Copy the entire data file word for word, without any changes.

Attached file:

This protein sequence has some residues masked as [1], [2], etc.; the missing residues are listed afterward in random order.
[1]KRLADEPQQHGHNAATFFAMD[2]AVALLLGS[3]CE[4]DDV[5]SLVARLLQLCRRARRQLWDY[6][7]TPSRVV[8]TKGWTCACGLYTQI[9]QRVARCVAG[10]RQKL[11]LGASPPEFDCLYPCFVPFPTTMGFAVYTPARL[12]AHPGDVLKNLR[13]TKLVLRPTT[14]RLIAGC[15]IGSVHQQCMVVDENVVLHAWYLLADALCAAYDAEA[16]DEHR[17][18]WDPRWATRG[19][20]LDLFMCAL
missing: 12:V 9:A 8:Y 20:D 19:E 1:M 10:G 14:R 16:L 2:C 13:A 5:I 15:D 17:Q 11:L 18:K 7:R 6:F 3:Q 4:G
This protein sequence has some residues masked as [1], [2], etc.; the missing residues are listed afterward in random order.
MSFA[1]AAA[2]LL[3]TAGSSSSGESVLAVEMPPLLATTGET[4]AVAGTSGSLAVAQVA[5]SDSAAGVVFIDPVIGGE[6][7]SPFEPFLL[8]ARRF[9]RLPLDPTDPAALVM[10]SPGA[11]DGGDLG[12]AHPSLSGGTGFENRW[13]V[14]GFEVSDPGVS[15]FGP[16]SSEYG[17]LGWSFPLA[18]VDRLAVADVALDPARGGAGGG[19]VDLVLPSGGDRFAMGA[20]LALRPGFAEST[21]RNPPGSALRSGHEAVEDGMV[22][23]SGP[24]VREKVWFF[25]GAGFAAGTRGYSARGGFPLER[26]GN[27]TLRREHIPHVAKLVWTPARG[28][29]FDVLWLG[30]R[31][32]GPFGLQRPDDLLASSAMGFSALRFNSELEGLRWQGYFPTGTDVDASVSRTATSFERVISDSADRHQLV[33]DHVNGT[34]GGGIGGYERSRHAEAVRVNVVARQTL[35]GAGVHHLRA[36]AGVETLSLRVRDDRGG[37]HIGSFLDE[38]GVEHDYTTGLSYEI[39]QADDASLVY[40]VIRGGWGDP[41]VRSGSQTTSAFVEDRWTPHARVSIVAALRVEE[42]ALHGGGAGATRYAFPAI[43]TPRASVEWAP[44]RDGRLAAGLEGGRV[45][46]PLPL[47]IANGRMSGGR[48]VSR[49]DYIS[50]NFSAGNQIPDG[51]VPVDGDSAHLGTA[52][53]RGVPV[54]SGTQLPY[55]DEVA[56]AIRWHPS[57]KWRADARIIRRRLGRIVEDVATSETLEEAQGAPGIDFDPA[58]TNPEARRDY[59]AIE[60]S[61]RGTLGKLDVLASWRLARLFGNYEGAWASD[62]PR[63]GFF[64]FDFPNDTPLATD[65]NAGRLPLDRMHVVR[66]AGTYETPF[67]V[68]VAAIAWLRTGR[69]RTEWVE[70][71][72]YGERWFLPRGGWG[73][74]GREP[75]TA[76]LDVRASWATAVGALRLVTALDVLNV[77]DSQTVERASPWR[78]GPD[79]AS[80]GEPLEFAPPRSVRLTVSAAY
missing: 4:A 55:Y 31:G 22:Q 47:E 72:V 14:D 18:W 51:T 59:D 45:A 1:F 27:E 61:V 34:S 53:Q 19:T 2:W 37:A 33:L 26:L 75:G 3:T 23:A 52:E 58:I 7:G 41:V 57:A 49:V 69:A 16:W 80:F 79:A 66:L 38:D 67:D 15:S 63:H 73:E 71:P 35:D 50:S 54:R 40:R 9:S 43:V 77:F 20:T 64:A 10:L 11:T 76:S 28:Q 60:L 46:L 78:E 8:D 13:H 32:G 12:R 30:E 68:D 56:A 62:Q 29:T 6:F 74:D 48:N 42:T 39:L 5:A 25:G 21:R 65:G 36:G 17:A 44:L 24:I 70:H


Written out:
This protein sequence has some residues masked as [1], [2], etc.; the missing residues are listed afterward in random order.
[1]KRLADEPQQHGHNAATFFAMD[2]AVALLLGS[3]CE[4]DDV[5]SLVARLLQLCRRARRQLWDY[6][7]TPSRVV[8]TKGWTCACGLYTQI[9]QRVARCVAG[10]RQKL[11]LGASPPEFDCLYPCFVPFPTTMGFAVYTPARL[12]AHPGDVLKNLR[13]TKLVLRPTT[14]RLIAGC[15]IGSVHQQCMVVDENVVLHAWYLLADALCAAYDAEA[16]DEHR[17][18]WDPRWATRG[19][20]LDLFMCAL
missing: 12:V 9:A 8:Y 20:D 19:E 1:M 10:G 14:R 16:L 2:C 13:A 5:I 15:D 17:Q 11:L 18:K 7:R 6:F 3:Q 4:G
This protein sequence has some residues masked as [1], [2], etc.; the missing residues are listed afterward in random order.
MSFA[1]AAA[2]LL[3]TAGSSSSGESVLAVEMPPLLATTGET[4]AVAGTSGSLAVAQVA[5]SDSAAGVVFIDPVIGGE[6][7]SPFEPFLL[8]ARRF[9]RLPLDPTDPAALVM[10]SPGA[11]DGGDLG[12]AHPSLSGGTGFENRW[13]V[14]GFEVSDPGVS[15]FGP[16]SSEYG[17]LGWSFPLA[18]VDRLAVADVALDPARGGAGGG[19]VDLVLPSGGDRFAMGA[20]LALRPGFAEST[21]RNPPGSALRSGHEAVEDGMV[22][23]SGP[24]VREKVWFF[25]GAGFAAGTRGYSARGGFPLER[26]GN[27]TLRREHIPHVAKLVWTPARG[28][29]FDVLWLG[30]R[31][32]GPFGLQRPDDLLASSAMGFSALRFNSELEGLRWQGYFPTGTDVDASVSRTATSFERVISDSADRHQLV[33]DHVNGT[34]GGGIGGYERSRHAEAVRVNVVARQTL[35]GAGVHHLRA[36]AGVETLSLRVRDDRGG[37]HIGSFLDE[38]GVEHDYTTGLSYEI[39]QADDASLVY[40]VIRGGWGDP[41]VRSGSQTTSAFVEDRWTPHARVSIVAALRVEE[42]ALHGGGAGATRYAFPAI[43]TPRASVEWAP[44]RDGRLAAGLEGGRV[45][46]PLPL[47]IANGRMSGGR[48]VSR[49]DYIS[50]NFSAGNQIPDG[51]VPVDGDSAHLGTA[52][53]RGVPV[54]SGTQLPY[55]DEVA[56]AIRWHPS[57]KWRADARIIRRRLGRIVEDVATSETLEEAQGAPGIDFDPA[58]TNPEARRDY[59]AIE[60]S[61]RGTLGKLDVLASWRLARLFGNYEGAWASD[62]PR[63]GFF[64]FDFPNDTPLATD[65]NAGRLPLDRMHVVR[66]AGTYETPF[67]V[68]VAAIAWLRTGR[69]RTEWVE[70][71][72]YGERWFLPRGGWG[73][74]GREP[75]TA[76]LDVRASWATAVGALRLVTALDVLNV[77]DSQTVERASPWR[78]GPD[79]AS[80]GEPLEFAPPRSVRLTVSAAY
missing: 4:A 55:Y 31:G 22:Q 47:E 72:V 14:D 18:W 51:T 59:D 45:A 1:F 27:E 61:V 34:S 53:Q 19:T 2:W 37:A 33:L 26:L 75:G 3:T 23:A 52:E 58:I 7:G 41:V 57:A 49:V 69:A 16:W 80:F 79:A 66:L 38:D 67:D 15:S 63:H 73:E 71:P 35:D 50:S 54:R 40:R 9:S 43:V 77:F 20:T 64:A 10:L 11:T 76:S 28:Q 60:L 46:L 78:E 8:D 13:H 32:G 12:R 30:E 68:D 56:A 62:Q 29:T 6:F 74:D 48:N 42:T 39:L 5:A 25:G 21:R 65:G 36:G 17:A 44:L 24:I 70:H